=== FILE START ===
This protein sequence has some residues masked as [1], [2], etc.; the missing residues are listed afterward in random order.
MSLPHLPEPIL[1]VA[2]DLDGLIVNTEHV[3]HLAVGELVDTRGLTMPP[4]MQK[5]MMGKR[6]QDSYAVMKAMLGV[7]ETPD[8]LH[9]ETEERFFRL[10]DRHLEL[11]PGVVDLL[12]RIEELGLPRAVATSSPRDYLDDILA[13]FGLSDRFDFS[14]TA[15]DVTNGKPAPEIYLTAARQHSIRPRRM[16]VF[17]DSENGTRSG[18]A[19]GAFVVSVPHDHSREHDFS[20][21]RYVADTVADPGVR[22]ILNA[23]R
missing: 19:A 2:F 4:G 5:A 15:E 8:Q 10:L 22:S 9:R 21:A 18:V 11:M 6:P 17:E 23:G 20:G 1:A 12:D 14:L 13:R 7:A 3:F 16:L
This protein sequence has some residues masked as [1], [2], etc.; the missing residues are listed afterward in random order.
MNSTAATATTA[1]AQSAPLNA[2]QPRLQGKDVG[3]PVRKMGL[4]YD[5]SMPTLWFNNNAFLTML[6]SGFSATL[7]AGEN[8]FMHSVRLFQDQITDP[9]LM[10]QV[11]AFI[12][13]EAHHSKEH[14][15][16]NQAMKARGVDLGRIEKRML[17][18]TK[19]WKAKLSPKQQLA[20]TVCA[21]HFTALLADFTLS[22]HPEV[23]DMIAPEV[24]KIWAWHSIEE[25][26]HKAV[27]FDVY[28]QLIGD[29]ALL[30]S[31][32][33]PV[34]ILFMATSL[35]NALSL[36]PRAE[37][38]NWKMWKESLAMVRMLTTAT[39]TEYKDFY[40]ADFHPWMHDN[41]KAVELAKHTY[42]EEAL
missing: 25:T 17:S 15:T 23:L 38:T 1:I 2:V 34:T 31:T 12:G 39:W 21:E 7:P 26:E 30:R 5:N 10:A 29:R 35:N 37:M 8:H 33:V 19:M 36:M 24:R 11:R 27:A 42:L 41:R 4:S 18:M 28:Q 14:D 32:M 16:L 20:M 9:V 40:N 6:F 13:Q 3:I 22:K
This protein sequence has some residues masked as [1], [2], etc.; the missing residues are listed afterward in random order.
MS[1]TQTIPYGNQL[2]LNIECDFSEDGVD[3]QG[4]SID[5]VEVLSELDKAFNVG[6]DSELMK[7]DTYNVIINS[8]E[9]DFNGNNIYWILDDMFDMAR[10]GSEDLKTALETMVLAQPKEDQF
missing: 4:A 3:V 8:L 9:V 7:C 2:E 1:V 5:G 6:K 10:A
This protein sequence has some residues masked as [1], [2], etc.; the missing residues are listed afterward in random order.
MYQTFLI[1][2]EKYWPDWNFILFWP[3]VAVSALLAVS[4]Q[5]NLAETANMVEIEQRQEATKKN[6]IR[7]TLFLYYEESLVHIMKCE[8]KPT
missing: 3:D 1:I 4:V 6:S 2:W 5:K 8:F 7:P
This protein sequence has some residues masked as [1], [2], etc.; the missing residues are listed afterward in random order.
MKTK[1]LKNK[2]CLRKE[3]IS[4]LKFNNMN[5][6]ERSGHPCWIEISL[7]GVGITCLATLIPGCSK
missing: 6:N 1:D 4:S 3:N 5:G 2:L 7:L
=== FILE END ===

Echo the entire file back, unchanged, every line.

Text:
This protein sequence has some residues masked as [1], [2], etc.; the missing residues are listed afterward in random order.
MSLPHLPEPIL[1]VA[2]DLDGLIVNTEHV[3]HLAVGELVDTRGLTMPP[4]MQK[5]MMGKR[6]QDSYAVMKAMLGV[7]ETPD[8]LH[9]ETEERFFRL[10]DRHLEL[11]PGVVDLL[12]RIEELGLPRAVATSSPRDYLDDILA[13]FGLSDRFDFS[14]TA[15]DVTNGKPAPEIYLTAARQHSIRPRRM[16]VF[17]DSENGTRSG[18]A[19]GAFVVSVPHDHSREHDFS[20][21]RYVADTVADPGVR[22]ILNA[23]R
missing: 19:A 2:F 4:G 5:A 15:E 8:Q 10:L 22:S 9:R 21:A 18:V 11:M 6:P 17:E 23:G 20:G 1:A 12:D 14:L 13:R 7:A 3:F 16:L
This protein sequence has some residues masked as [1], [2], etc.; the missing residues are listed afterward in random order.
MNSTAATATTA[1]AQSAPLNA[2]QPRLQGKDVG[3]PVRKMGL[4]YD[5]SMPTLWFNNNAFLTML[6]SGFSATL[7]AGEN[8]FMHSVRLFQDQITDP[9]LM[10]QV[11]AFI[12][13]EAHHSKEH[14][15][16]NQAMKARGVDLGRIEKRML[17][18]TK[19]WKAKLSPKQQLA[20]TVCA[21]HFTALLADFTLS[22]HPEV[23]DMIAPEV[24]KIWAWHSIEE[25][26]HKAV[27]FDVY[28]QLIGD[29]ALL[30]S[31][32][33]PV[34]ILFMATSL[35]NALSL[36]PRAE[37][38]NWKMWKESLAMVRMLTTAT[39]TEYKDFY[40]ADFHPWMHDN[41]KAVELAKHTY[42]EEAL
missing: 25:T 17:S 15:T 23:L 38:T 1:I 2:V 34:T 31:T 12:G 39:W 21:E 7:P 26:E 30:R 5:N 10:A 29:R 35:N 37:M 8:H 33:V 19:M 36:M 24:R 11:R 27:A 42:L 41:R 4:S 18:M 28:Q 14:D 32:M 16:L 20:M 9:V 40:N 6:F 13:Q 3:I 22:K
This protein sequence has some residues masked as [1], [2], etc.; the missing residues are listed afterward in random order.
MS[1]TQTIPYGNQL[2]LNIECDFSEDGVD[3]QG[4]SID[5]VEVLSELDKAFNVG[6]DSELMK[7]DTYNVIINS[8]E[9]DFNGNNIYWILDDMFDMAR[10]GSEDLKTALETMVLAQPKEDQF
missing: 4:A 3:V 8:L 9:V 7:C 2:E 1:V 5:G 6:K 10:A
This protein sequence has some residues masked as [1], [2], etc.; the missing residues are listed afterward in random order.
MYQTFLI[1][2]EKYWPDWNFILFWP[3]VAVSALLAVS[4]Q[5]NLAETANMVEIEQRQEATKKN[6]IR[7]TLFLYYEESLVHIMKCE[8]KPT
missing: 3:D 1:I 4:V 6:S 2:W 5:K 8:F 7:P
This protein sequence has some residues masked as [1], [2], etc.; the missing residues are listed afterward in random order.
MKTK[1]LKNK[2]CLRKE[3]IS[4]LKFNNMN[5][6]ERSGHPCWIEISL[7]GVGITCLATLIPGCSK
missing: 6:N 1:D 4:S 3:N 5:G 2:L 7:L